Members of the California Cybersecurity Task Force meeting in San Diego today learned about the growing threat posed by socially engineered attacks targeting sensitive information from individuals, government officials and entities, as well as the private sector via mobile devices, SMS, web sites, video and voice.
Cyber-related attacks are not perpetrated from some dark room in a distant location, Digijaks LLC Chief Executive Officer Alan W. Silberberg told task force members during remarks at the group’s quarterly meeting. He noted that information on how to hack is readily available through search engines and other sources and that hacking has become a service industry, complete with cartels composed of 300-400 people employed to hack companies, utilities and other targets.
During his remarks, Silberberg explained how hackers learn about their targets and the people and organizations with which they are connected before launching their attacks through various vectors, including links included in SMS messages, emails and other communications.
Elements of commonly used applications such as permissions to know the user’s location, to modify or delete SD card contents and to access or modify system tools are other potential vectors, he said.
He stressed the importance of identifying and “closing doors” by closely looking at the permission authorities and other settings on phones and applications, including those obtained from the Apple and Google stores.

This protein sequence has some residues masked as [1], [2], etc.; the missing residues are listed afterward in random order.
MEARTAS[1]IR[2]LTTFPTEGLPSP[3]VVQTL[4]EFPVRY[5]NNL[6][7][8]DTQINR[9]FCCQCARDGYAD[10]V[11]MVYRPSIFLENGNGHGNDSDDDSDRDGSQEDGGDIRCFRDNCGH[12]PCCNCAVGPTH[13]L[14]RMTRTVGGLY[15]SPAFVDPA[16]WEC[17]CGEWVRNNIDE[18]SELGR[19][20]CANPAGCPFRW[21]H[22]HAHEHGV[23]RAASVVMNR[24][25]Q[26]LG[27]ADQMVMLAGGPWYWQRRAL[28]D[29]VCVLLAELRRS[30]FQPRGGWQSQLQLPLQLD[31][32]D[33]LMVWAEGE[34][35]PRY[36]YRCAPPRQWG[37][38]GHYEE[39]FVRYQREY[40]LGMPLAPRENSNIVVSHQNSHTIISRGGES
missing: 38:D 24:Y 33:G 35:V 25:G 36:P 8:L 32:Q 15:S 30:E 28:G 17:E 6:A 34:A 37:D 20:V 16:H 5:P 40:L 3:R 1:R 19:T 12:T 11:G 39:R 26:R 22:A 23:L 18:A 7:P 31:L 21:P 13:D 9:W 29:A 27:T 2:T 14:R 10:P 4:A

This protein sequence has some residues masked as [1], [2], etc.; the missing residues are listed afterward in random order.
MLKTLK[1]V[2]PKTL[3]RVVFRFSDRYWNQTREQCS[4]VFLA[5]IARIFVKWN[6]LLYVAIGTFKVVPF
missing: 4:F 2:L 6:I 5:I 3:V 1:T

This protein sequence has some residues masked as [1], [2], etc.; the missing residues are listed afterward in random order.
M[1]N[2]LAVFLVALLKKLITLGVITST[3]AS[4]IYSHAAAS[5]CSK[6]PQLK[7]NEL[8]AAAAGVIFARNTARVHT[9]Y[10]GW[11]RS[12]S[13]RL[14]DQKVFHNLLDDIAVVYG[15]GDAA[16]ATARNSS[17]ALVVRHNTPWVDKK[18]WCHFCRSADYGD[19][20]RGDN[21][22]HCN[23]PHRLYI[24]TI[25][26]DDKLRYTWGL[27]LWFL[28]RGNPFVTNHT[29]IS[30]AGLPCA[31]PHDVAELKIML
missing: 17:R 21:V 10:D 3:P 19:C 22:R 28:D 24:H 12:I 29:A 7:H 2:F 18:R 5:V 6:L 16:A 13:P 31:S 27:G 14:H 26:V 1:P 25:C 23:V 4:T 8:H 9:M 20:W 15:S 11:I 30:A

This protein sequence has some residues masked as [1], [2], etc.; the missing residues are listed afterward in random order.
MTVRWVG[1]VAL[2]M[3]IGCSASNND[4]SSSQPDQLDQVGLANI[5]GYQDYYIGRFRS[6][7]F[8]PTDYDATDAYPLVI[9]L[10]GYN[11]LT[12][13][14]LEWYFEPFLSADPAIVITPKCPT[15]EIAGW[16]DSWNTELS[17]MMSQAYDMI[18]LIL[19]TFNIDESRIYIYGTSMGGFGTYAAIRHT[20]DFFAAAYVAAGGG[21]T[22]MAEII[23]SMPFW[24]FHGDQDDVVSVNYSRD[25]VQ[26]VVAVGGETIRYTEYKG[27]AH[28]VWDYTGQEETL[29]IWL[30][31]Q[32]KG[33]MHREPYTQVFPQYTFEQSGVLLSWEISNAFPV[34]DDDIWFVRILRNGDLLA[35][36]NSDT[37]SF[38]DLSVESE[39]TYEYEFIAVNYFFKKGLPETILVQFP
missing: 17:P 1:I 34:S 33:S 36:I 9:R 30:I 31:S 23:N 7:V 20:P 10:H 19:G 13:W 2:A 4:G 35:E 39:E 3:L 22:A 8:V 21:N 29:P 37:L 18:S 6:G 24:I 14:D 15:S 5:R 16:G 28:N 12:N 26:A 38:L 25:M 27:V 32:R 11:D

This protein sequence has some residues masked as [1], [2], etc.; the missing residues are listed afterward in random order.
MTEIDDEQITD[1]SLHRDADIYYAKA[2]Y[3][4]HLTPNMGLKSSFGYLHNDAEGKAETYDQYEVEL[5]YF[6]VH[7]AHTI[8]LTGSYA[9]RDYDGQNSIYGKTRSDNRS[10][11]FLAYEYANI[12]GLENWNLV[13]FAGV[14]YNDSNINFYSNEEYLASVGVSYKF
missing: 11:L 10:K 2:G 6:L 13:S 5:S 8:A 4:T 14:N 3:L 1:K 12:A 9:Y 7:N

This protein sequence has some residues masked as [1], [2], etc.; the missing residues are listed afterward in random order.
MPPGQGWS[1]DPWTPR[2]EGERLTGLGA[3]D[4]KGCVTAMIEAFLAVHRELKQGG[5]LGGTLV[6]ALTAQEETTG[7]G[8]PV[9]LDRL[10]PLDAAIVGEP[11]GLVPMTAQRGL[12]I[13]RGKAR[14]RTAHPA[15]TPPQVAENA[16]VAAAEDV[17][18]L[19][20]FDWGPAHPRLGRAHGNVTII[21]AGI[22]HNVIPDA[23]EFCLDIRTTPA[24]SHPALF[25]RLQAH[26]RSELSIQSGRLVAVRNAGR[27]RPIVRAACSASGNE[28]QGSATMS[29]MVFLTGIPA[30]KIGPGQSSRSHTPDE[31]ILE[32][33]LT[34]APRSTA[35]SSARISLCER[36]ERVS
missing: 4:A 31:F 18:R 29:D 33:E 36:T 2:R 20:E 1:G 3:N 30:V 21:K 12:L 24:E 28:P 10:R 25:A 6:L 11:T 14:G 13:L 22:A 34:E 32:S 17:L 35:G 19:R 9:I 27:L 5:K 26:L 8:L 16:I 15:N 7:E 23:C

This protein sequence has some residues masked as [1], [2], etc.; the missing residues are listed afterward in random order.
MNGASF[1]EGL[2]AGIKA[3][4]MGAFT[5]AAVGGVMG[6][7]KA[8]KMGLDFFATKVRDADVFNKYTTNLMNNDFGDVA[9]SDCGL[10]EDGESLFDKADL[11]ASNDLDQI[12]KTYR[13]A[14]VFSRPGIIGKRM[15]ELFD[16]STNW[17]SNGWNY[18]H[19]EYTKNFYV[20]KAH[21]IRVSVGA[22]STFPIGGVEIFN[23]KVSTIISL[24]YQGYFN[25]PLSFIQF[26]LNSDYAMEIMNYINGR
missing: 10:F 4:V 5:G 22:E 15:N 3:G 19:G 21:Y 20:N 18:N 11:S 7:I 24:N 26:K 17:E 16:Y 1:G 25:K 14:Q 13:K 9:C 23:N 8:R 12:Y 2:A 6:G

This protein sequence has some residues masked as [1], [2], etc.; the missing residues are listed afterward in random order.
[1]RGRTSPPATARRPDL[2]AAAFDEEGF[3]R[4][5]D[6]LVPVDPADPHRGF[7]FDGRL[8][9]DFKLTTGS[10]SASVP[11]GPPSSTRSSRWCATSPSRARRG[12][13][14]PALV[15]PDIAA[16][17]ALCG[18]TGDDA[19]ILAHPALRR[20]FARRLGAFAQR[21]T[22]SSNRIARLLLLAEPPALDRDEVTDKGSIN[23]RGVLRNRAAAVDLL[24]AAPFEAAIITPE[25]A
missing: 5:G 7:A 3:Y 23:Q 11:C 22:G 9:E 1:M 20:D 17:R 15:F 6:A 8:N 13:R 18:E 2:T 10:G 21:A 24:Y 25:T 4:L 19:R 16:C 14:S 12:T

“There’s no reason most applications should have access to SMS, banking and other information,” he said.
Silberberg also stressed the importance of regularly checking social media to learn what is being said online as well as who is saying it.
Silberberg told task force members that social graphs could be used to look at social engineered attacks in “real time” as well as to review what occurred. He stressed the importance of using more than one analytics company.
Earlier during the meeting, California Governor’s Office of Emergency Services Director Mark Ghilarducci thanked members of the task force for their work and noted the important role the task force has played and continues to play in helping California get “in front” of the cyber security threat.
“When we established this task force, we knew we were seeing an emerging and evolving threat. We knew the threat would become more complex,” he said.
The Cal OES director noted the importance of getting and remaining ‘in front” of evolving emergencies and that dealing with cyber security is no different … but it has been challenging.
“Once a disaster gets out in front of you, it makes it more complicated to deal with,” Ghilarducci said. “Preparing for and responding to cyber events requires a proactive and offensive posture. A defensive position does not work. Yet, almost every day we are hearing about more and more cases of cyber attack.”
He noted the contributions of the task force in shaping the Executive Order issued by Governor Brown aimed at enhancing California’s ability to prepare for and respond to cyber attacks.
The Executive Order directs Cal OES to establish the California Cybersecurity Integration Center. The center will enhance the state’s cyber security strategy, ensure for a collaborative and proactive response capability and improve inter-agency and cross-sector coordination.
Despite the state’s progress in cyber security, “we still need to do much more, including increasing the public’s understanding of the cyber threat and what steps they can take to deter or minimize that threat,” Ghilarducci said.